Performing Owambe: Lagos as Simulacrum

James Yeku
6 min readFeb 17, 2020

In Mike Ezuruonye’s Lagos Real Fake Life, we encounter postcolonial urban Lagos as simulacrum, presented with an oxymoronic pastiche of the real and the fake simultaneously enacted as the defining attributes of everyday life in Nigeria’s megacity. As simulacrum, the reality of Lagos is replaced by a false representation organized around images, narratives and codes that signify the city as a performative realm of bogus identities.

Lagos resembles a city of inchoate dreams, excess and ostentation, one in which “Instagram boys” tangle with slay queens for prominence on the dance floor of Eko’s unending parties; Lagos is the come-alive city of repute, of Africa where the original fakeries of social media constitute a radical contingency for all reality. Lagos Real Fake Life offers an account of the realism of the synthetic, generating an image of Lagos that is both real and unreal, with uncertain futures sought on the grounds of shifting signifiers. In this Lagos, “people borrow cars and borrow clothes all for Instagram,” and Lekki is coterminous with a ghetto in the mainland.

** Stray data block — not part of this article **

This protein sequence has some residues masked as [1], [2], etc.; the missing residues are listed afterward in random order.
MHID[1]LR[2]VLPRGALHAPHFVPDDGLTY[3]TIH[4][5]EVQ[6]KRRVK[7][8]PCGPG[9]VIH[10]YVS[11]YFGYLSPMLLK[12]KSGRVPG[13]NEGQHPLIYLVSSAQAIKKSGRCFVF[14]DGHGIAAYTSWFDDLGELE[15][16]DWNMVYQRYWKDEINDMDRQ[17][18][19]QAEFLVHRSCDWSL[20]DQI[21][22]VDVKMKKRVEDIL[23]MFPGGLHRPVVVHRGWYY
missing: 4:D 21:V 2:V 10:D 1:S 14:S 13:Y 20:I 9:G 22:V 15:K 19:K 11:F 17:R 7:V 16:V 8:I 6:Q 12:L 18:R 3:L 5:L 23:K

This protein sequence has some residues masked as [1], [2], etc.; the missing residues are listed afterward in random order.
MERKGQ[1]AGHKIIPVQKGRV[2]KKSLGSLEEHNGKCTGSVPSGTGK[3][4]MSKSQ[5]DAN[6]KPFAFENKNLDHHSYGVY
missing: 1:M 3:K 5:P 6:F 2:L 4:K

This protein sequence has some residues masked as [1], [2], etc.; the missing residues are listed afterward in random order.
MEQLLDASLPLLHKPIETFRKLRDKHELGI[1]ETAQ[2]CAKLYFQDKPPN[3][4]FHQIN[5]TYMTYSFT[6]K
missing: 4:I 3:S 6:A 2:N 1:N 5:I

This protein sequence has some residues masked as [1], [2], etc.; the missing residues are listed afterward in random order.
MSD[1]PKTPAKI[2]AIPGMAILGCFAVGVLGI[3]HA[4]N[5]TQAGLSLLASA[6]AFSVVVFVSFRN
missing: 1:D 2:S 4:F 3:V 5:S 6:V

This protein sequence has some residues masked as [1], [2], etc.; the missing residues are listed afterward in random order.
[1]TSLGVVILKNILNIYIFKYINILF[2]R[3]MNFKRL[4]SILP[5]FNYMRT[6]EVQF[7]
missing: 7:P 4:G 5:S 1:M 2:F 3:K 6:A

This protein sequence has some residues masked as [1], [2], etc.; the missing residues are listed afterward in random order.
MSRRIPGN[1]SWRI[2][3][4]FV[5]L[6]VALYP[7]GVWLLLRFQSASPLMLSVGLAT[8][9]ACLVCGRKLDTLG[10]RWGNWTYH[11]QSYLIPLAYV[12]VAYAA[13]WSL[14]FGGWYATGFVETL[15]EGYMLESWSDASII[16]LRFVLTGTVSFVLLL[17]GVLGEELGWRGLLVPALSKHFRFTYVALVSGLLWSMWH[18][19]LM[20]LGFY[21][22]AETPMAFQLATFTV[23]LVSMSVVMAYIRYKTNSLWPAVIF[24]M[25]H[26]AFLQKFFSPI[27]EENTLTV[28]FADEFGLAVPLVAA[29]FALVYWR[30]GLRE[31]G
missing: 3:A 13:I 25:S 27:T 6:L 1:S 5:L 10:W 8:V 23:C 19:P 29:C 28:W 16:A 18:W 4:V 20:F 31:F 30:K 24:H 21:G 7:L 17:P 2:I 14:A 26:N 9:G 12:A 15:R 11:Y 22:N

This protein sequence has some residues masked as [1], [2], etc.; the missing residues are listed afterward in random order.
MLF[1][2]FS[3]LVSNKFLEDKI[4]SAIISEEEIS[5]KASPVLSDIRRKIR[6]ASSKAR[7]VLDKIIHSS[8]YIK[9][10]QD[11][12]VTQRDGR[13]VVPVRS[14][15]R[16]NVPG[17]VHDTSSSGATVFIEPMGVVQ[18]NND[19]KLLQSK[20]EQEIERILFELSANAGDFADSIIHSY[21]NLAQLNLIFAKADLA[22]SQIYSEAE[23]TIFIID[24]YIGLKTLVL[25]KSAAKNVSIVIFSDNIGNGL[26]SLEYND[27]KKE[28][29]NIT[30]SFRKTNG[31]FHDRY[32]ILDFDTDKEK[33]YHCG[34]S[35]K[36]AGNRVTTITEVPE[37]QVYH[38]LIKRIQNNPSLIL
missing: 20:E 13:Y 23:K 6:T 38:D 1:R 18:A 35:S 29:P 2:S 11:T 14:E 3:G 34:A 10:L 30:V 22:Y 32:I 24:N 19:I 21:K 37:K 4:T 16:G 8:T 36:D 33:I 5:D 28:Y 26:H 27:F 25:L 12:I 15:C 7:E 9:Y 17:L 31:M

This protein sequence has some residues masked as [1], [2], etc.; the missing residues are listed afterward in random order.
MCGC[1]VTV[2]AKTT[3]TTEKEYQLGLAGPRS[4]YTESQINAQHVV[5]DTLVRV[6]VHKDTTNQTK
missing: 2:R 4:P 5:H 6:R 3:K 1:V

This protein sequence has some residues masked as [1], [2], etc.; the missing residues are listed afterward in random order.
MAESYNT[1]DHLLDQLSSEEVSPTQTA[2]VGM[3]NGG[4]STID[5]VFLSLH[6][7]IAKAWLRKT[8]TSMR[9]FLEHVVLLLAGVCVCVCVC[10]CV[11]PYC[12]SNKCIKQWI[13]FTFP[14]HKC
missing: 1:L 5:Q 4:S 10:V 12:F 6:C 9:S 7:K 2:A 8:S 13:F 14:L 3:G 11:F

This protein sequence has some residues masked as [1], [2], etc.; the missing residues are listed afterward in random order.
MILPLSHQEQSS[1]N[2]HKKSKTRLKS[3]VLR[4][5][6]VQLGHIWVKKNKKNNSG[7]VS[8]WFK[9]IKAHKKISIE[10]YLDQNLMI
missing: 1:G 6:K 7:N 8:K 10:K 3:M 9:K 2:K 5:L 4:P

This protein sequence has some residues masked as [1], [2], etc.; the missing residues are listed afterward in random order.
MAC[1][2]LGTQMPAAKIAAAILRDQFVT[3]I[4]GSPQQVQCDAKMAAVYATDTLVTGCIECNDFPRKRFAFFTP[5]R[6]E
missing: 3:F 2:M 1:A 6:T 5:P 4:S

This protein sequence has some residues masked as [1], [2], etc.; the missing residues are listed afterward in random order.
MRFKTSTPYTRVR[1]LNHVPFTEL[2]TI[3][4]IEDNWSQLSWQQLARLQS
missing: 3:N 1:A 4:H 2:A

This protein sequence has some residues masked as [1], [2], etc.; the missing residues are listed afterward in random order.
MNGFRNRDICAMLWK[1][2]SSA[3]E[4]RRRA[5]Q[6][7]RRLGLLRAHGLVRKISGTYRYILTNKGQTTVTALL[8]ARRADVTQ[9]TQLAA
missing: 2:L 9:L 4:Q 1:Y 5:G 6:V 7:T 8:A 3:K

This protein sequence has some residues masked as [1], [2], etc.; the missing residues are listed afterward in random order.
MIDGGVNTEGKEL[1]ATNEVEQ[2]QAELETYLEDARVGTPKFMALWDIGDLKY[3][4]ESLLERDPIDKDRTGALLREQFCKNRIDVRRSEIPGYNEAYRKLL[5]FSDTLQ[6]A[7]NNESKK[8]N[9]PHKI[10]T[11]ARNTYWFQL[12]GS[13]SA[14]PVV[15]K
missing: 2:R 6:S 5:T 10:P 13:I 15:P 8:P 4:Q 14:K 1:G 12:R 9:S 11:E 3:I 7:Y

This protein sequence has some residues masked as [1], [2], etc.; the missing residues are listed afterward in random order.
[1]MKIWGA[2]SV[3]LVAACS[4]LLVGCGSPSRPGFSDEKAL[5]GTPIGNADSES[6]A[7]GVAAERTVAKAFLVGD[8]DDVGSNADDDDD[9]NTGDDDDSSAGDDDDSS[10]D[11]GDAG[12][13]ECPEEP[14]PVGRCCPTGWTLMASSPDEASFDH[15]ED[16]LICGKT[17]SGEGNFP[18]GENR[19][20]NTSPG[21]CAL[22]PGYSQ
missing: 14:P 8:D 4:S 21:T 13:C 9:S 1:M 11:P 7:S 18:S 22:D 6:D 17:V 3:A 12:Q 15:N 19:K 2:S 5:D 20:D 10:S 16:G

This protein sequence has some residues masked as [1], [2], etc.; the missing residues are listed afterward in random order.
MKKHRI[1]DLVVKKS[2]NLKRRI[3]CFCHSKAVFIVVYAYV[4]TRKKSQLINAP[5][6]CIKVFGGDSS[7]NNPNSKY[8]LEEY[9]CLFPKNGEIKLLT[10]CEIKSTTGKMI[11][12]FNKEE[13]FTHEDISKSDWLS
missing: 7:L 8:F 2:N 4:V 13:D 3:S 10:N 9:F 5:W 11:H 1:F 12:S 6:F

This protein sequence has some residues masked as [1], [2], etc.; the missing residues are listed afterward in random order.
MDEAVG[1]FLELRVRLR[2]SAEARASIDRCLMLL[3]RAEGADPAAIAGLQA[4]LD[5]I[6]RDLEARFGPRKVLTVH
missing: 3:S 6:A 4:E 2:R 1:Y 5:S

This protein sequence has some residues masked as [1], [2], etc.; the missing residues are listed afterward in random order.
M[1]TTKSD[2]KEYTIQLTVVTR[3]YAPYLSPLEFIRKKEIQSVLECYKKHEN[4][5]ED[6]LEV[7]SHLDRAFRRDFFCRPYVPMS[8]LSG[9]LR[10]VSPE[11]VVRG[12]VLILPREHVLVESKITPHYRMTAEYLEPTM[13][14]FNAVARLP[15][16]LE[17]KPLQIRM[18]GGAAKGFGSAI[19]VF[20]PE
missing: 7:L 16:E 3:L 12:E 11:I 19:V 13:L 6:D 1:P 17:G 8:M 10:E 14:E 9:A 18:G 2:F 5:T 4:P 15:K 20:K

At the heart of the intersection of the fake and the real is the performance of class and ostentation, one graphically presented by Lagos’s Owambe culture which is the recent genre fixation of the many neo-Nollywood films on Netflix. Enter The Bling Lagosians, directed by Bolanle Austen-Peters.

In this installment of Lagos as simulacrum, Mopelola, the matriarch of the Holloway royal family is insistent on having a lavish birthday party, not minding the huge business debt that threatens the survival of her family’s financial empire and legacy. Her superficiality is matched by the frivolities of her husband, Akin Holloway whose secret affair and materialistic lifestyles fate the family’s business to doom.

One of their two daughters is a marriage counsellor whose marriage is undermined by her sexual infidelity and fakeness, while the second daughter Tokunbo Holloway, a Nollywood scriptwriter, appears to be the only honest person in the family, although she has dreams of winning an Oscar. While unpacking the narrative complexities of all of these, The Bling Lagosians gives a sense of ostentation as a quality of the rich that enhances their performance of elitism and class. The film, like The Wedding Party and Chief

James Yeku

James Yeku is an Assistant Professor of African Digital Humanities at the University of Kansas. He writes on digital cultures and African popular media.